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Community Participant

How to automatically determine if course requirements are met?

Hello Canvas Gurus,
I'm working with a completely self-paced, online 100 level writing class at our university that has two basic requirements:

  • Students receive 80% on EACH of the (many) quizzes they must take
  • Students have turned in two of the X>2 Assignments in the course

Now that the course is up and running the professor responsible for the class has asked how they can automatically determine at the end of the semester whether or not these requirements have been met.

This course isn't set as a Mastery Path (none of our courses have been yet) and having no experience with it, I don't know whether it would do what this professor is asking for. If this is a viable option, could someone please explain how.
Thanks in advance,


6 Replies
Community Coach
Community Coach

Hi  @dolce ‌

I have a couple of ideas, and I hope you find them helpful.

  • For the Quizzes: create a Quizzes Assignment Group to house all course quizzes. In the Canvas Gradebook, each assignment Group has its own totals column, and student grades are displayed in the Assignment Group total column as a percentage. So, as you work through the gradebook, you will be able to note for each student whether or not they achieved 80%.
  • Do the same for the assignments. The gradebook will naturally group together the individual assignment columns of an assignment group, so that when reviewing the gradebook at the end of term, a teach can simply manually count whether or not students completed at least two of the assignments. Unfortunately, if by ">2" you might mean their are 478 assignment in the course, then this could become a tad bit tedious.
  • Alternate for Assignments: When you look at individual grade reports, or view the gradebook by individual students, you can scroll down that single student-view gradesheets, and look for two assignment submissions.

I hope this helps.


Community Champion

To do this fully automatically, you would probably need to use the API.  If you have a programmer available, it would be fairly straightforward.

Community Participant

Hi Kelley,

These are very sensical suggestions and I would normally recommend the faculty apply these, however, in this case we're talking about hundredS of students.
Unfortunately, the professor refused the notion of applying requirements to the modules early in our discussions about the class- which would have dealt with half the issues (score must be at least 80%) because they wanted the students to be able to access the modules in any order.
'We are condemned to be free, because once thrown into the world we are responsible for all that we do.' 😕

Community Participant

I'm afraid I don't. 😞
This is one of those moments where I'd turn to my faculty and have to remind them that, "I'm not THAT kind of an IT guy..."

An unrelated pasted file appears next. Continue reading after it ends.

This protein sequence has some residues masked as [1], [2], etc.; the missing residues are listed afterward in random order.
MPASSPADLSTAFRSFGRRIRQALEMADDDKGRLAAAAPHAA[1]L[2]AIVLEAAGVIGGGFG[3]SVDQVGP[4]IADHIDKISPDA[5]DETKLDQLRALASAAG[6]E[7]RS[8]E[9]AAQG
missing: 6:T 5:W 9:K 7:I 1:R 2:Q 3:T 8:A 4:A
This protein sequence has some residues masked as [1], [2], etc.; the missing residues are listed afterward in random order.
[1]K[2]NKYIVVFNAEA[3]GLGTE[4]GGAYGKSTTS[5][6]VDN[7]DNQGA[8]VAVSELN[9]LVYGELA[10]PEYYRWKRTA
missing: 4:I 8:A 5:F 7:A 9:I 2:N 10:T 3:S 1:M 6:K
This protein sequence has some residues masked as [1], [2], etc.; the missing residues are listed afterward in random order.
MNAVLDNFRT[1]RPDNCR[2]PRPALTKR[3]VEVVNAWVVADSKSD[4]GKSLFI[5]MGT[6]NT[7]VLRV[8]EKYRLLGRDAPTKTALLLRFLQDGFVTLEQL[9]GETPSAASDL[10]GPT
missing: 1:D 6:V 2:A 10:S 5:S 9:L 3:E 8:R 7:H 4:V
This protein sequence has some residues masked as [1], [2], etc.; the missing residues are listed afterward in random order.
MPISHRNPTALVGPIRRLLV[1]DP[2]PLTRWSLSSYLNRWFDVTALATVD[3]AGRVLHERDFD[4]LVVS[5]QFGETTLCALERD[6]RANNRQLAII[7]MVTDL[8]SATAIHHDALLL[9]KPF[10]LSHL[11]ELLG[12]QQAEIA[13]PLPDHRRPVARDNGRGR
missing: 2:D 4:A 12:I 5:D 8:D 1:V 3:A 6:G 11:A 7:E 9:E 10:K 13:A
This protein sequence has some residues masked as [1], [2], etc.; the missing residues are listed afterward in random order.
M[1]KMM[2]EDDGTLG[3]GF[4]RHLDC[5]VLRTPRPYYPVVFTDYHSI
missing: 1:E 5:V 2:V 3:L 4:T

Community Coach
Community Coach

Hi  @dolce ...

As I was reviewing older questions here in the Canvas Community, I came across your question and wanted to check in with you.  It looks like you've received a couple suggestions from both  @kmeeusen  and pklove, but those suggestions might not be workable solutions for you, correct?  Have you been able to find any other solutions since the beginning of October?  Anything that you'd be willing to share back here in the Community with us?  Or, if you are still looking for some assistance with this question, please let us know that, too.  For now, I am going to mark your question as "Assumed Answered" simply because there hasn't been any new activity in this thread since October 3, 2017.  However, that won't prevent you or others from posting additional questions and/or comments below that are related to this topic.  I hope that's alright with you, Joe.  Looking forward to hearing back from you.

Community Participant

Hi Chris,

We have a Python expert on campus who was willing to write a code that allowed him to gather and sort the final data the way the professor wanted it. Unfortunately, this is unsustainable as it requires more intervention on the behalf of our tech staff than we could feasibly provide from semester to semester. What we've suggested to the professor is a small handful of design solutions (create quizzes of a similar value for each module, use the built in logic within modules to move the students through the course in a linear path that makes use of pre-requisites, -simple stuff- etc...) which have each been dismissed out of hand as not being in line with what they want to do. And we're now in the situation of having bailed them out once we've demonstrated that we CAN help them... thus having hurt our cause. 

Minor tangent/rant: the number of decisions I've made in the last twenty years that rub against the grain of my philosophy of helpfulness due to, "setting bad precedence" are pretty much summed up in this one example. 😕

Equally fun is trying to increase grade transparency through the use of Canvas to try to increase retention. Shall we talk about "dismissed out of hand..."
Be well,